Saturday, 3 June 2017
Pieter Boel’s etching of ostriches, spoonbills and a cassowary, c.1672
Pieter Boel (aka Petro Boel; Peter Boule; Pierre Boule; Peeter Boel) (1622–74).
“Two ostriches, two spoonbills and a cassowary in a hilly landscape” (descriptive title only), from the series of six plates, “Several Birds”, 1670–74, published by Jean de Poilly (1669 - 1728) and François de Poilly IV (1671–1723).
Etching on fine laid paper trimmed along (or close to) the platemark and lined on a conservator’s support sheet.
Size: (sheet) 25.3 x 35.7 cm; (image borderline) 23.4 x 35.2 cm
Lettered below the image borderline: (left) "P. Boel del. / De Poilly ex. C.P.R. Rue St. Jacques a l’image St. Benoist.”; (centre) "1. des Autruches. 2. des Pals. 3. Casuel"
State ii (of iii) or iv (of iv) (I am uncertain whether the de Poilly brothers published this print before or after the Scotin I edition.)
Weigel 1843 184.12.II (Rudolph Weigel 1843, “Suppléments au Peintre-Graveur de Adam Bartsch”, Vol.I, Leipzig); Hollstein 12.II; TIB and Bartsch undescribed
The British Museum offers the following description of this print in its third state as published by Gérard Scotin I (1643–1715):
“View of a garden with two ostriches, two spoonbills and an emu in the foreground, a wide landscape with a house in the background; numbers 1-3 indicating different bird species in the composition, explained in a French key in the lower margin; third state with publisher's address; from a series of six prints showing birds Etching” (http://www.britishmuseum.org/research/collection_online/collection_object_details.aspx?objectId=3013079&partId=1&searchText=des+autruches&page=1)
Note: the British Museum has the complete series of six plates of the series “Several Birds” online [without images]; see S.4421–4426: http://www.britishmuseum.org/research/collection_online/search.aspx?searchText=S.4427
Condition: excellent impression in superb (almost pristine) condition. The sheet is trimmed along, or very near, the platemark and is laid upon a conservator’s support sheet of fine washi paper. There are a couple of inconspicuous wormholes in the sky.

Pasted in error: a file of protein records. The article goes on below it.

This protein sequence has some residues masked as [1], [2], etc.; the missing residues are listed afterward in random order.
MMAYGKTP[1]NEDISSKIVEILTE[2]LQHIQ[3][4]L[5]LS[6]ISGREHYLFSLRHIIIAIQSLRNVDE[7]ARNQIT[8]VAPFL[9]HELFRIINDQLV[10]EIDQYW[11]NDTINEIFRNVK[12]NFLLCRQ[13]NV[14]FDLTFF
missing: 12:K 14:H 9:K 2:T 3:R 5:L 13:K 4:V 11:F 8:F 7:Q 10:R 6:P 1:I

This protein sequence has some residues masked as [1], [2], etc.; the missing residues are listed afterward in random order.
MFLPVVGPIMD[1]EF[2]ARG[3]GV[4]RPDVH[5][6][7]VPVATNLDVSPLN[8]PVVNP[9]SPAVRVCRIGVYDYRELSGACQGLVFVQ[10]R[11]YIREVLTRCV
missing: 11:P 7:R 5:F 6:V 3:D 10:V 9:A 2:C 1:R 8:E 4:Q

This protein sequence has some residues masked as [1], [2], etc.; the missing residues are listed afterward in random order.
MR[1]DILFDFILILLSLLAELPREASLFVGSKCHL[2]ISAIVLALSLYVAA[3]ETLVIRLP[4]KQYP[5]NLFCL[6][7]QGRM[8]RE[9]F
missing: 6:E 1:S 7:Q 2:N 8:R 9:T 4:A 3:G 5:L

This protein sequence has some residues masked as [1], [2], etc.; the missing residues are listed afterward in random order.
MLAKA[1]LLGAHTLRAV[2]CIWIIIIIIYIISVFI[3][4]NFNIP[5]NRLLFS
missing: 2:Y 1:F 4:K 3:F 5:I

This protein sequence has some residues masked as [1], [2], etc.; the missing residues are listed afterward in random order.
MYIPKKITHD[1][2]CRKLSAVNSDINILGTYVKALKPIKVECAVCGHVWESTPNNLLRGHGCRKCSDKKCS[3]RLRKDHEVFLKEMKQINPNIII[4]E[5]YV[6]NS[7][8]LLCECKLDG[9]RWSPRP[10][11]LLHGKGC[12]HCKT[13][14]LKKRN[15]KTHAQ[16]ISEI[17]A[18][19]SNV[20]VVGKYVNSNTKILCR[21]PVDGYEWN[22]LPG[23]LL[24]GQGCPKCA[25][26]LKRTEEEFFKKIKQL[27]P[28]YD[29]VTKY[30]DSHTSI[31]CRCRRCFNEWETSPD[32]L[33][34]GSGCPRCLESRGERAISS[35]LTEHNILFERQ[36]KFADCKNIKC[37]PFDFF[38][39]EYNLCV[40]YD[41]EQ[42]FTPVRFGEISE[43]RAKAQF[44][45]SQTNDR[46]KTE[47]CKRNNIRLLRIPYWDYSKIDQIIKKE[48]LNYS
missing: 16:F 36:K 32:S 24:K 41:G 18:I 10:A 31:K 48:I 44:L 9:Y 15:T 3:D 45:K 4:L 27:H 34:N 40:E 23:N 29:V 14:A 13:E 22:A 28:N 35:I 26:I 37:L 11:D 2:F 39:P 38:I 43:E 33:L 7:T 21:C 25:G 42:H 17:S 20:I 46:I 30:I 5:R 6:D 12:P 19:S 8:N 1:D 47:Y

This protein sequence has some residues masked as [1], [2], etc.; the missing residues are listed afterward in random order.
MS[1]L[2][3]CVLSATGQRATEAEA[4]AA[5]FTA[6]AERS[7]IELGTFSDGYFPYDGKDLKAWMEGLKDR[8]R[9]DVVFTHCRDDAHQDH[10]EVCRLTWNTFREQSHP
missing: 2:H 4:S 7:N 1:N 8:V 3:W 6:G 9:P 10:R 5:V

I am selling this naturalist’s dream of an image from the 17th century showing what may be the very first image of a cassowary—it is not an emu as described by the British Museum—for the total cost of AU$330 (currently US$245.32/EUR217.50/GBP190.28 at the time of posting this listing) including postage and handling to anywhere in the world.
If you are interested in purchasing this etching of the utmost rarity (so rare that it should be a prized possession of a museum of natural history), please contact me (email@example.com) and I will send you a PayPal invoice to make the payment easy.
This print has been sold
Pieter Boel created this amazing print around the time that he was working as a designer in the Gobelins tapestry workshop for the Sun King (Louis XIV of France). I mention this timeframe as I have a problem with one of the birds depicted: the cassowary, which is a large (and dangerous) flightless rainforest bird from my part of the world—the tropical far north of Australia (Queensland) and Papua New Guinea.
My “problem” with seeing a cassowary in a 17th century European print is that the bird wasn’t supposed to have been discovered until 1848 by the botanist, Wm. Carron, for the Kennedy Expedition, who remarked: “This morning Jackey went to examine a scrub through which we wanted to pass, and while out, shot a fine Cassowary; it was very dark and heavy, not so long in the leg as the common Emu, and had a larger body, shorter neck, with a large red, stiff, horny comb on its head; Mr. Wall skinned it, but from the many difficulties with which he had to contend, the skin was spoiled before it could be properly preserved" (see Alfred J North 1913, “On the Early History of the Australian Cassowary (Casuarius Australis, Wall)”, Australian Museum, Sydney, p. 1). Clearly Carron in 1848 was not the first European to see a Cassowary!